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Enhanced Development through Microcredit

Lundqvist, Kina LU and Vestesson, Emma (2010) NEKK01 20101
Department of Economics
Abstract
Women represent the majority of the world’s poor, and are simultaneously discriminated against in access to land, jobs and financial resources. This study demonstrates how increased access to credit can help women circumvent problems of lacking job opportunities, increase their status and lead to enhanced development. The fact that credit to women spurs development to a greater extent that credit to men is an underlying hypothesis in this paper. Microcredit, failing credit markets, development and the targeting of women is thus the main focus, and Bangladesh is used as an illustrative case study of these effects. Data from 104 villages in Bangladesh collected in 1999 is studied through simple regressions examining the effects of... (More)
Women represent the majority of the world’s poor, and are simultaneously discriminated against in access to land, jobs and financial resources. This study demonstrates how increased access to credit can help women circumvent problems of lacking job opportunities, increase their status and lead to enhanced development. The fact that credit to women spurs development to a greater extent that credit to men is an underlying hypothesis in this paper. Microcredit, failing credit markets, development and the targeting of women is thus the main focus, and Bangladesh is used as an illustrative case study of these effects. Data from 104 villages in Bangladesh collected in 1999 is studied through simple regressions examining the effects of microcredit in general, as well as microcredit to women in particular, on education, consumption, and additional measures of standard of living such as access to electricity and sanitary toilets. To catch spillover effects not visible at the household level, an aggregate approach has been chosen, based on village data. The results indicate that microcredit to women has greater effect on the development outcomes compared to microcredit in general. (Less)
Please use this url to cite or link to this publication:
author
Lundqvist, Kina LU and Vestesson, Emma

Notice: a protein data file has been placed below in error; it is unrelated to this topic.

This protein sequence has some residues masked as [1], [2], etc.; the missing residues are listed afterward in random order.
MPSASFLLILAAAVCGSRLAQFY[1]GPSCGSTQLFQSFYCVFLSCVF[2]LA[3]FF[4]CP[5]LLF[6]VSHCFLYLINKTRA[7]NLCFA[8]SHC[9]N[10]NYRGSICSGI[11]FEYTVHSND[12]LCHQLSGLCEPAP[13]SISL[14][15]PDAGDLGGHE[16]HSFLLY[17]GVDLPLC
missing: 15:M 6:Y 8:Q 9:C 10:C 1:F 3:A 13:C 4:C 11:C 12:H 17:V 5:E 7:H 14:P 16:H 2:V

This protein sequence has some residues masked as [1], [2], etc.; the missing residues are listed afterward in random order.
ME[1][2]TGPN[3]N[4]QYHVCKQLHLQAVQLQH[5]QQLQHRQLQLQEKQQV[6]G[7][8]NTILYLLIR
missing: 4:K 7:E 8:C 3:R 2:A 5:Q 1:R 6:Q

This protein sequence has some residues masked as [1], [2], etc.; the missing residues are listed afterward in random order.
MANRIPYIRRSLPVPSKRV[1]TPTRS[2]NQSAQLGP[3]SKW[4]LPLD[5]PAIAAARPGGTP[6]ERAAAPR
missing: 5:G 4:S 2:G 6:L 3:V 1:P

supervisor
organization
alternative title
How microcredit, especially targeted at women, can have a positive effect on development
course
NEKK01 20101
year
type
M2 - Bachelor Degree
subject
keywords
Microcredit, Bangladesh, women, development
language
English
id
1667849
date added to LUP
2010-09-07 15:27:27
date last changed
2010-09-07 15:27:27
@misc{1667849,
  abstract     = {Women represent the majority of the world’s poor, and are simultaneously discriminated against in access to land, jobs and financial resources. This study demonstrates how increased access to credit can help women circumvent problems of lacking job opportunities, increase their status and lead to enhanced development. The fact that credit to women spurs development to a greater extent that credit to men is an underlying hypothesis in this paper. Microcredit, failing credit markets, development and the targeting of women is thus the main focus, and Bangladesh is used as an illustrative case study of these effects. Data from 104 villages in Bangladesh collected in 1999 is studied through simple regressions examining the effects of microcredit in general, as well as microcredit to women in particular, on education, consumption, and additional measures of standard of living such as access to electricity and sanitary toilets. To catch spillover effects not visible at the household level, an aggregate approach has been chosen, based on village data. The results indicate that microcredit to women has greater effect on the development outcomes compared to microcredit in general.},
  author       = {Lundqvist, Kina and Vestesson, Emma},
  keyword      = {Microcredit,Bangladesh,women,development},
  language     = {eng},
  note         = {Student Paper},
  title        = {Enhanced Development through Microcredit},
  year         = {2010},
}